The best new dance tracks of the week from Anna Lunoe, Marshmello & Khalid, The Chainsmokers and more

This Week in Dance Music: We spoke with scorching UK producer HAAi on his new album, Daft Punk’s video and The Weeknd’s “I Feel It Coming” hit a billion casual views on YouTube , Acraze continued to do so by signing with Capitol Records in partnership with Thrive Music, in honor of Pride Month, we’ve ranked the 60 greatest LGBTQ anthems of all time, ODESZA released a new single ahead of its highly anticipated album coming next month, Claude VonStroke’s venerable Dirtybird Campout West Coast released a powerful lineup for its October festival, Dua Lipa’s PNAU edition and Elton John’s “Cold Heart” recorded its 34th week at #1 on Hot Dance/Electronic Songs and we spoke with LA producer Swardy over his immensely delicious (and Porter Robison-approved!) new animated short.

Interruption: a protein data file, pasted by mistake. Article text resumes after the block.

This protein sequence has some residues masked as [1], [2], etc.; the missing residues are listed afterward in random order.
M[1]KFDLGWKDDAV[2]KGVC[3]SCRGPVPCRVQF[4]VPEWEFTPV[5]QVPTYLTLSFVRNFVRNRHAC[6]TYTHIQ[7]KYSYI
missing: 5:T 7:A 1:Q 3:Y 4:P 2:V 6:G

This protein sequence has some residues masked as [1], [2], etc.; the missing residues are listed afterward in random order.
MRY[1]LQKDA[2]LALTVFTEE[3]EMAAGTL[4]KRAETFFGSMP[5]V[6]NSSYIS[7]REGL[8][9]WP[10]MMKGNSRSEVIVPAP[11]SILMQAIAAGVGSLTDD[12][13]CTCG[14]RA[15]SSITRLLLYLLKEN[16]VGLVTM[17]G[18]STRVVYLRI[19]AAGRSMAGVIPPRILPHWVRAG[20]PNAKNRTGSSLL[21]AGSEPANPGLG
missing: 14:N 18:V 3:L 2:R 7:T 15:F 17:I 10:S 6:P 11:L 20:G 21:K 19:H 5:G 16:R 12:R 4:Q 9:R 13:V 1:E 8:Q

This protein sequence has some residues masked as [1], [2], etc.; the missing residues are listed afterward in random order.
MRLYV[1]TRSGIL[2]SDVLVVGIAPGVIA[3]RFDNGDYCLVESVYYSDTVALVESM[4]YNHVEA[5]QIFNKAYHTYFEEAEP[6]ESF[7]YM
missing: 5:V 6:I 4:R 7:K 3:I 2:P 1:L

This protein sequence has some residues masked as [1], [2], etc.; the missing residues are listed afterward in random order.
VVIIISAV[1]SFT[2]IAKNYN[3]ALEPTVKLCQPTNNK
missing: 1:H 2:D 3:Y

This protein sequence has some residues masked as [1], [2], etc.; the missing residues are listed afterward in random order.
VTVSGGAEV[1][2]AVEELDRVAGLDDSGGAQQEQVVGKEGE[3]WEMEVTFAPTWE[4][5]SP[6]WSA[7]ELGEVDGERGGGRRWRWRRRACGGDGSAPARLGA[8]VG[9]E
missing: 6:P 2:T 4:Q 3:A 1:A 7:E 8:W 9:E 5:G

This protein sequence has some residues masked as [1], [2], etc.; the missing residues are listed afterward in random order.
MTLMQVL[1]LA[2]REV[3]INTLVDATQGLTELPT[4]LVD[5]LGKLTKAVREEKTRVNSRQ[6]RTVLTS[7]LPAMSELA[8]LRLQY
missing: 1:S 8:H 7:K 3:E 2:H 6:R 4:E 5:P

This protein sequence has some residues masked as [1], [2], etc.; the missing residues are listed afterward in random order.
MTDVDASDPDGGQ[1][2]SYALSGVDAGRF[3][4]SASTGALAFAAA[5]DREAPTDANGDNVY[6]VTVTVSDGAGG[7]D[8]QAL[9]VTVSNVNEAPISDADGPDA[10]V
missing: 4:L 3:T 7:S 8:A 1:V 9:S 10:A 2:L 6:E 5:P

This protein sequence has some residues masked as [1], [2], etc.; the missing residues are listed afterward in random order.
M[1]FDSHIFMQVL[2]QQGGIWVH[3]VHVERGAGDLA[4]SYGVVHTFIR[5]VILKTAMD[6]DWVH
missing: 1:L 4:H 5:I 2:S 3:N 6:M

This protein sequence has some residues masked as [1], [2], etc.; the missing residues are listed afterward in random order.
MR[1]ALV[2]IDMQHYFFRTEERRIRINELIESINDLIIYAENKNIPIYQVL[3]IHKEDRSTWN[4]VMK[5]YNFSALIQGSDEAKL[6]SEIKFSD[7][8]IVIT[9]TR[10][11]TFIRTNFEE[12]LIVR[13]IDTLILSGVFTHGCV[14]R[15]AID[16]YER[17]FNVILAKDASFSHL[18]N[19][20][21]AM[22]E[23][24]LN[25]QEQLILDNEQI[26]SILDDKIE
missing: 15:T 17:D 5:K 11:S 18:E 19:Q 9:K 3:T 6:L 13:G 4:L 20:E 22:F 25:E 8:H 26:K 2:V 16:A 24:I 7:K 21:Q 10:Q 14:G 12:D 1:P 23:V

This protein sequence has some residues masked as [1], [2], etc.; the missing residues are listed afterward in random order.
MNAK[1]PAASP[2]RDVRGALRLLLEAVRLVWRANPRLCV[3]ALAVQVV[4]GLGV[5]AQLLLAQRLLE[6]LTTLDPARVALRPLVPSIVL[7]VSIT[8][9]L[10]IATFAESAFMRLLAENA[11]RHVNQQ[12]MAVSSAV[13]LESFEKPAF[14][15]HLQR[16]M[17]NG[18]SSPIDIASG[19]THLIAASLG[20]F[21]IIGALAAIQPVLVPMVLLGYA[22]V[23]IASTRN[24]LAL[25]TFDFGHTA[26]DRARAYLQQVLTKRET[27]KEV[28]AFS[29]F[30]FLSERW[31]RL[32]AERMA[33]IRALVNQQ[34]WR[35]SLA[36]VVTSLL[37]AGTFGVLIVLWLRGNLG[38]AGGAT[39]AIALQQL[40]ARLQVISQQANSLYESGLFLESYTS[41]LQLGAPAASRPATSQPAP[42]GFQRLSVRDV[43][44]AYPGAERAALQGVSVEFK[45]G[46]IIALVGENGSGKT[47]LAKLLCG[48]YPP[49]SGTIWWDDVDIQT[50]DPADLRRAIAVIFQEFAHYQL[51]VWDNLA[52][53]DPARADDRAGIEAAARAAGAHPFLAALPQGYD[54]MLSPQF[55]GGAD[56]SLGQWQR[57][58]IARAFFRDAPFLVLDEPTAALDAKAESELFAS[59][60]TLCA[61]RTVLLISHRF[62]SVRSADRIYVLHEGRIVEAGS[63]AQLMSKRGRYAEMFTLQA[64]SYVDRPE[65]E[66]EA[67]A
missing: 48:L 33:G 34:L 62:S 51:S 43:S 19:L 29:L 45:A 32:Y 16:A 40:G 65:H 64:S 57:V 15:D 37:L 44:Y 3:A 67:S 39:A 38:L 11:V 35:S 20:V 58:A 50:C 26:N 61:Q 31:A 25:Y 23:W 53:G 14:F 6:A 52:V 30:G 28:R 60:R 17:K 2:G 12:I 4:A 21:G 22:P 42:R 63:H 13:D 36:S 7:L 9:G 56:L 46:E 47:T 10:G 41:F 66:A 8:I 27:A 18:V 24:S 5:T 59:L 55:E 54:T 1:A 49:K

Is there more? Yes, there is more! Here are the best new dance tracks of the week.

More from Billboard

Anna Lunoe, “Like Me”

On her new single “Like Me,” Anna Lunoe makes her message crystal clear: “You’ll never find another like me.” Australian multi-hyphen announced a new EP last week, Saturday Love, and this latest taste of the project offers more dynamism and bouncing club weight from previous tracks “Double Dip” and “Back Seat”. “Like Me” is both loud and tender, bold yet intimate as Lunoe’s sugary filtered vocals balance a thick, deep bassline and swirls of technicolor synths – a central calm amid the swirling action. Add a few hand-in-the-air breakdowns and it’s an outdoor festival moment in the making.

Lunoe co-wrote “Like Me” with Bag Raiders’ Jack Glass during lockdown at the end of 2020. decided to take it heavier and weirder! she says. “I was blown away when I played it 2 months later on the US tour in March this year – people reacted immediately and I felt [it] perfectly sums up the anticipation, love and yearning I feel for life, clubbing and connection during this strange moment in time. Saturday Love arrives July 29 via NLV Records, the label of Australian recording artist and Lunoe’s longtime best friend, Nina Las Vegas — KRISTAL RODGRIGUEZ